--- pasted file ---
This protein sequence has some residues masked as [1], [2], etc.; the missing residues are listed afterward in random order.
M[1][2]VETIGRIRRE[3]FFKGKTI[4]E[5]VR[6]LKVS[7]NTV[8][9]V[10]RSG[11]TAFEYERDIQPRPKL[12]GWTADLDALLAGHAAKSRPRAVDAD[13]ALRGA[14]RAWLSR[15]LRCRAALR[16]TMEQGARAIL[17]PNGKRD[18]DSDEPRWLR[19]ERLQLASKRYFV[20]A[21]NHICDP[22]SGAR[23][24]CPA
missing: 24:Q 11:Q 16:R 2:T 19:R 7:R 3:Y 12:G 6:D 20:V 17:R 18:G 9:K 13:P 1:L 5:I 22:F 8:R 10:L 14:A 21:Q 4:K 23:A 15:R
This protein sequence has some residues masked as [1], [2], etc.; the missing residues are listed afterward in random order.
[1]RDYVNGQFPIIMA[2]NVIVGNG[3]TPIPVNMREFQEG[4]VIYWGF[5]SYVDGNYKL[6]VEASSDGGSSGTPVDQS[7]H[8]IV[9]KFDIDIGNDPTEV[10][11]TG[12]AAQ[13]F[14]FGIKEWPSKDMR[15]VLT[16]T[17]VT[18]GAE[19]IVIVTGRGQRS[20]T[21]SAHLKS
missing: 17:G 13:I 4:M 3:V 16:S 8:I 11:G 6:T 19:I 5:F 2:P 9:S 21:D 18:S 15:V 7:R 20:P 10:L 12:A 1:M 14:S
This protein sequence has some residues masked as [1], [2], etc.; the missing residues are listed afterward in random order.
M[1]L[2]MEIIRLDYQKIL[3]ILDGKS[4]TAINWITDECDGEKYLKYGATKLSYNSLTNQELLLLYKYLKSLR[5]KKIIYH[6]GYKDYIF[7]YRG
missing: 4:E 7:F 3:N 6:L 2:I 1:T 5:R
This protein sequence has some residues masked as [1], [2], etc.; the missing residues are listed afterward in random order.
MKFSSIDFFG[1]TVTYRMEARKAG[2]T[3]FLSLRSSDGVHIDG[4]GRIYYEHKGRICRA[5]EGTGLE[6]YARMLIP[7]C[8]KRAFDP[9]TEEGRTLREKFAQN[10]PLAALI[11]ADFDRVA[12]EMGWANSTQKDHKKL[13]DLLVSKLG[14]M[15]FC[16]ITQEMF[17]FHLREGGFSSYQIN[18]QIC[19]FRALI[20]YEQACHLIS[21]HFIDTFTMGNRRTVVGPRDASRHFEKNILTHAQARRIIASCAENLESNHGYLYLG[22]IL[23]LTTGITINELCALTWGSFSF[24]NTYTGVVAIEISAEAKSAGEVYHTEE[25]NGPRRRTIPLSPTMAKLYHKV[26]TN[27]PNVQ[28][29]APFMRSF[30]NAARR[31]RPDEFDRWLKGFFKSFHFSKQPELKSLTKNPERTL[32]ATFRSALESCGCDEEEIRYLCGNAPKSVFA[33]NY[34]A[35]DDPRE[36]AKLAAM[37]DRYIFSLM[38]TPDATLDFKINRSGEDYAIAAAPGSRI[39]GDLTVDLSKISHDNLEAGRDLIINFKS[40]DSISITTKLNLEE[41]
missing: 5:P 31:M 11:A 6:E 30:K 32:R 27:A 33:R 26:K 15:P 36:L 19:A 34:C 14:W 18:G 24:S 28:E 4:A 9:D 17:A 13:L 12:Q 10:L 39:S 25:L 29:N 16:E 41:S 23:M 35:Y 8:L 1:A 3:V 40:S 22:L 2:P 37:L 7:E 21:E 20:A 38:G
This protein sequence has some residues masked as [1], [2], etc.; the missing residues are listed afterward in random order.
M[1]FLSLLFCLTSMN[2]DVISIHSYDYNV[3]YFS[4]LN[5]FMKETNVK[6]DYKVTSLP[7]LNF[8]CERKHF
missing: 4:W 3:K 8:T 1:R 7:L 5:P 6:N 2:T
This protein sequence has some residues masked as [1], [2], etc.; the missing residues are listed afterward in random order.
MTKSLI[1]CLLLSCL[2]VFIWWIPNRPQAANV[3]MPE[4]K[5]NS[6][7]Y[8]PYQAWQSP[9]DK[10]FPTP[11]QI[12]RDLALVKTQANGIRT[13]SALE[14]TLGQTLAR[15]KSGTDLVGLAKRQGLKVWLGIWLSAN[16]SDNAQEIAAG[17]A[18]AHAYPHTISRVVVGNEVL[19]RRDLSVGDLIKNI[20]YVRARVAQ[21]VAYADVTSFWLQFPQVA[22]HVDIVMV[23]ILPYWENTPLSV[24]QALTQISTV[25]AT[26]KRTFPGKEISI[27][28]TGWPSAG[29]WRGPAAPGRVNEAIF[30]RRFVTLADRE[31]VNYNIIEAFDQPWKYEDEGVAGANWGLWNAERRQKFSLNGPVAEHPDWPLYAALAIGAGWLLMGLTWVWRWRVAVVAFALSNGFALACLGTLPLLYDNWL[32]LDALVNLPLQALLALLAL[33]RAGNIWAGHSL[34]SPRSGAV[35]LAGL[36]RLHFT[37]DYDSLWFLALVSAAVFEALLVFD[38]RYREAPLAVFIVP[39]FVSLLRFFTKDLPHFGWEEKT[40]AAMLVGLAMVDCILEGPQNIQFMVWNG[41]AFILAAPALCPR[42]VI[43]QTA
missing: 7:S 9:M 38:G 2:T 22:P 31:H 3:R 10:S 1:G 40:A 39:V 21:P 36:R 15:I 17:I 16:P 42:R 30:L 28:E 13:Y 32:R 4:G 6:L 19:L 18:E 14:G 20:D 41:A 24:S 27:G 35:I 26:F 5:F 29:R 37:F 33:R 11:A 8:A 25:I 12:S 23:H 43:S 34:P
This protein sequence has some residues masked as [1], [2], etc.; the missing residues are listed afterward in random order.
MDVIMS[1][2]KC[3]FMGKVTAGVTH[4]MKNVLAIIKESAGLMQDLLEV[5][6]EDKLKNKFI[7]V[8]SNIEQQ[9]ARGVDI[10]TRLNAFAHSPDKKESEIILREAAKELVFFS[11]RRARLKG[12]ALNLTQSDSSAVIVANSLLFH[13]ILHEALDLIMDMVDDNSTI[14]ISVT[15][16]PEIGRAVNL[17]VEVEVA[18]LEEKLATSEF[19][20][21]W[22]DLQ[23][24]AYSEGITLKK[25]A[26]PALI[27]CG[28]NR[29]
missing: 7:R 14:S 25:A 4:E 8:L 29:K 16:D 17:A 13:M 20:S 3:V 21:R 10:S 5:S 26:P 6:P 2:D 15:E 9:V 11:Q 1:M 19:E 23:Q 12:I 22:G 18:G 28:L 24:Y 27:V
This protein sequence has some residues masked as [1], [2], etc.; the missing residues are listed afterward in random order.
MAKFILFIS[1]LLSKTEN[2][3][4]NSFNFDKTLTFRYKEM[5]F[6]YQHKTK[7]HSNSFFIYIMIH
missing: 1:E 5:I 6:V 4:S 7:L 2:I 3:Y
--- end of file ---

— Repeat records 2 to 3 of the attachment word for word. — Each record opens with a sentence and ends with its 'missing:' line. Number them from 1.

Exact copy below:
This protein sequence has some residues masked as [1], [2], etc.; the missing residues are listed afterward in random order.
[1]RDYVNGQFPIIMA[2]NVIVGNG[3]TPIPVNMREFQEG[4]VIYWGF[5]SYVDGNYKL[6]VEASSDGGSSGTPVDQS[7]H[8]IV[9]KFDIDIGNDPTEV[10][11]TG[12]AAQ[13]F[14]FGIKEWPSKDMR[15]VLT[16]T[17]VT[18]GAE[19]IVIVTGRGQRS[20]T[21]SAHLKS
missing: 17:G 13:I 4:M 3:V 16:S 8:I 11:G 6:T 19:I 5:F 2:P 9:S 21:D 18:S 15:V 7:R 20:P 10:L 12:A 1:M 14:S
This protein sequence has some residues masked as [1], [2], etc.; the missing residues are listed afterward in random order.
M[1]L[2]MEIIRLDYQKIL[3]ILDGKS[4]TAINWITDECDGEKYLKYGATKLSYNSLTNQELLLLYKYLKSLR[5]KKIIYH[6]GYKDYIF[7]YRG
missing: 4:E 7:F 3:N 6:L 2:I 1:T 5:R